Jonas's father is concerned about an infant at the Nurturing Center who is failing to thrive and has received special permission to bring him home at night. The baby's name will be Gabriel if he grows strong enough to be assigned to a family. He has pale eyes, like Jonas and the Giver. Jonas grows attached to him, especially when Jonas finds that he can receive memories. If Gabriel does not increase in strength, he will be "released from the Community"—in common speech, taken Elsewhere. This has happened to an off-course air pilot, to chronic rule breakers, to elderly people, and to the apprentice Rosemary. After Jonas speculates about life in Elsewhere, the Giver educates him by showing the boy hidden-camera video of Jonas's father doing his job: releasing the smaller of two identical twin newborns through lethal injection before putting it in a trash chute, since identical community members are forbidden. There is no Elsewhere for those not wanted by the Community—those said to have been "released" have been killed.

Since he now considers his father a murderer, Jonas initially refuses to return home, but the Giver convinces him that without the memories, the people of the Community cannot know that what they have been trained to do is wrong. Rosemary was unable to endure the darker memories of the past and instead killed herself with the poison. Jonas and the Giver devise a plan to return the community's memories so they may know where they have gone wrong. Both agree that Jonas will leave the community thereby returning the memories to them, while the Giver will stay to help them learn to live with their memories before joining his daughter, Rosemary, in death. They plan to fake Jonas's drowning to limit the search for him, but he instead must escape in a rush with Gabriel, upon learning of the child's imminent release. The two are near death from cold and starvation when they reach the border of what Jonas believes must be Elsewhere. Using his ability to "see beyond", a gift that he does not quite understand, he finds a sled waiting for him at the top of a snowy hill. He and Gabriel ride the sled down towards a house filled with colored lights and warmth and love and a Christmas tree, and for the first time he hears something he believes must be music. The ending is ambiguous, with Jonas depicted as experiencing symptoms of hypothermia. This leaves his and Gabriel's future unresolved. However, their fate is revealed in Messenger and Son, companion novels written years later.[10]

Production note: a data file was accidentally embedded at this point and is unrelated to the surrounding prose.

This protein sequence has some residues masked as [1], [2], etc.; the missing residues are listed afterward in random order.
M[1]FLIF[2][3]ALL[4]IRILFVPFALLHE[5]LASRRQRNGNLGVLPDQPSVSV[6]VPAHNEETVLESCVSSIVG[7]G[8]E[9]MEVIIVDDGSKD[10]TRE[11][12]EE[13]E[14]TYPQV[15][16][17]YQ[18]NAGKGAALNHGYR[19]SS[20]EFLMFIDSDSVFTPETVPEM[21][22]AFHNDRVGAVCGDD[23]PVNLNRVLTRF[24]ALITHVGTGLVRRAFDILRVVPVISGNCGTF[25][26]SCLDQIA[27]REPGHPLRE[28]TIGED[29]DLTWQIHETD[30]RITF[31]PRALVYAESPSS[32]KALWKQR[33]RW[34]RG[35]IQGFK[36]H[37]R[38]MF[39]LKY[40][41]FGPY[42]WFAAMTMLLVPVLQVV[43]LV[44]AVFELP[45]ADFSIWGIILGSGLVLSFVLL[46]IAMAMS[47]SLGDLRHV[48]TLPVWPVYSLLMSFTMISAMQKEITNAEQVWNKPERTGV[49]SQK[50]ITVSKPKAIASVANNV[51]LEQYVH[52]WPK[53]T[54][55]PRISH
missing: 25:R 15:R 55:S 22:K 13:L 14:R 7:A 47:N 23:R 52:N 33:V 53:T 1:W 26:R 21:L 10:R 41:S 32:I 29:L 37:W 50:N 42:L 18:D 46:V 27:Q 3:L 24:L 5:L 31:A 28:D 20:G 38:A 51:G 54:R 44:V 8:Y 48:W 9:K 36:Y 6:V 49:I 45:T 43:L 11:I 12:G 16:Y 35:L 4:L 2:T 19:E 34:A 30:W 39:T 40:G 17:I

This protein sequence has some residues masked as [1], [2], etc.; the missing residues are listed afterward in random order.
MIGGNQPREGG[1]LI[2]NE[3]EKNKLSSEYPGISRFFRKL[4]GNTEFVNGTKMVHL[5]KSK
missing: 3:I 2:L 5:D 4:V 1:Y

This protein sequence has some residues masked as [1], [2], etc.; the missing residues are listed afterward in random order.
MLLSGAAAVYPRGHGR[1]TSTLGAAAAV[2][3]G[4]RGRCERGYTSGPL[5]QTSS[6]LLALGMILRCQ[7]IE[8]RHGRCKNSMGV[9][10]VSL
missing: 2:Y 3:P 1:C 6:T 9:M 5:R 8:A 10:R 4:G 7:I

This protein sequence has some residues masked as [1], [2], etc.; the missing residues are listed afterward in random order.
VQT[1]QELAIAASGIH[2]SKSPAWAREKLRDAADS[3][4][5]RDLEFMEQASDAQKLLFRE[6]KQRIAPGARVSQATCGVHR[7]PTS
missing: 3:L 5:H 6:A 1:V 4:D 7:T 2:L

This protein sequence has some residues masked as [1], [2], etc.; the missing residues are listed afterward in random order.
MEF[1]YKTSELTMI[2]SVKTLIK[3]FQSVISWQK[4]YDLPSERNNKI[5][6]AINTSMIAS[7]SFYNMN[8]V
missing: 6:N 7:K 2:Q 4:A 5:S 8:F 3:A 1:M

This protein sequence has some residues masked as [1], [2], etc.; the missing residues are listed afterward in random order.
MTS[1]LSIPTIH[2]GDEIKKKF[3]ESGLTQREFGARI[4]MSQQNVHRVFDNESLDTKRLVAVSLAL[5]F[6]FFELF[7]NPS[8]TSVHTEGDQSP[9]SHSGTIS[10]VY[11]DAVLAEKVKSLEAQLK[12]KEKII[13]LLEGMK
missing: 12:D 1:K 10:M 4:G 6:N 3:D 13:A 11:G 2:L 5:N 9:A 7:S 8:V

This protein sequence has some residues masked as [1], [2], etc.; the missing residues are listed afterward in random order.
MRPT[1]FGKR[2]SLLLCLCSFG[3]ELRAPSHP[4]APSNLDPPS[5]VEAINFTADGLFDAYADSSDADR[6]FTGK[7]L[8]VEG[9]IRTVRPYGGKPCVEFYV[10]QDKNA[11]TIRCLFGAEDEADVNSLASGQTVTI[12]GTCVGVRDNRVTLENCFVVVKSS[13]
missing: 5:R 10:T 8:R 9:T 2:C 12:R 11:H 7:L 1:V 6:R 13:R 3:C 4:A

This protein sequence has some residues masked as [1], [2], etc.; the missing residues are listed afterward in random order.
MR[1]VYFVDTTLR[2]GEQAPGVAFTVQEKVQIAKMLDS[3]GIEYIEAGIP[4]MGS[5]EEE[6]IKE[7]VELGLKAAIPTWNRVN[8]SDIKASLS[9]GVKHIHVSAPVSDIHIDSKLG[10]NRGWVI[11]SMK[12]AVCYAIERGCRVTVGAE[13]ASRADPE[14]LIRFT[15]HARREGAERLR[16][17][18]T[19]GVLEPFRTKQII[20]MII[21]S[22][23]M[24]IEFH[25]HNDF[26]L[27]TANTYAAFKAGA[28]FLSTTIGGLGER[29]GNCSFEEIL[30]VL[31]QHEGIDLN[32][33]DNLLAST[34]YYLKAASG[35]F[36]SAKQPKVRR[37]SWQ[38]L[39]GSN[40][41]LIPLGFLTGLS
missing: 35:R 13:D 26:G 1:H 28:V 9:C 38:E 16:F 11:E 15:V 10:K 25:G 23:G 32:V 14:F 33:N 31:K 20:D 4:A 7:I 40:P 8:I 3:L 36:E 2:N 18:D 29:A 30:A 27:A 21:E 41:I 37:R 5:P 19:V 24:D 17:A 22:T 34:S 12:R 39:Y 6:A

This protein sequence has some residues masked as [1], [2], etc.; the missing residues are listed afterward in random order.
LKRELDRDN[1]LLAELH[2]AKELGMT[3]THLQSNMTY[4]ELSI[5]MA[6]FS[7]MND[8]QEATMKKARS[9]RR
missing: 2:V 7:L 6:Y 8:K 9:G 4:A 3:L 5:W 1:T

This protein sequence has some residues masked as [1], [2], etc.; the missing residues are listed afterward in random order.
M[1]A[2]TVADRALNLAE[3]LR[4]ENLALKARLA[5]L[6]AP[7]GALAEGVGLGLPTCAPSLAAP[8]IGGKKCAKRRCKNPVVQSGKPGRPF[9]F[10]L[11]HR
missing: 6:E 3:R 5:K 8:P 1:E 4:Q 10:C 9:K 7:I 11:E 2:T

In 2009, at the National Book Festival, the author joked during a Q&A: "Jonas is alive, by the way. You don't need to ask that question."[11]


Lowry has stated that her books all explore "the importance of human connection… the vital need for humans to be aware of their interdependence, not only with each other, but with the world and its environment."[12] Like Lowry's other books, The Giver shows changes in the characters' lives, reflecting this fascination in the multifaceted dimensions of growing up.[13]

The Giver was initially inspired by Lowry's interaction with her father, who, in his senility, kept forgetting about the long-ago death of her sister;[14] she imagined "a novel in which people are deprived of the memories of suffering, grief, and pain."[15] She based the novel's setting in part on the closely guarded army bases in which she had grown up, her father having been an army dentist.[14] She has stated, of the characters in The Giver, they have lived in a sterile world for so long that they are in danger of losing the real emotions that make them human.[16]

Analysis of themes


Bradford et al. argue that The Giver represents a community where the lack of cultural memory leads to an inability to avoid societal mistakes, preventing the community from becoming a true Utopia, thus conferring transformational potential on human memory.[17] Hanson interprets the restriction of memory as totalitarian and argues that Lowry demonstrates the emancipatory potential of memory in The Giver.[18] Triplett and Han suggest that Jonas's role as receiver of memory, allowing him a deeper understanding of his societal and cultural context, demonstrates the validity of suspicious methods of reading that attempt to obtain deeper rather than surface meanings.[19]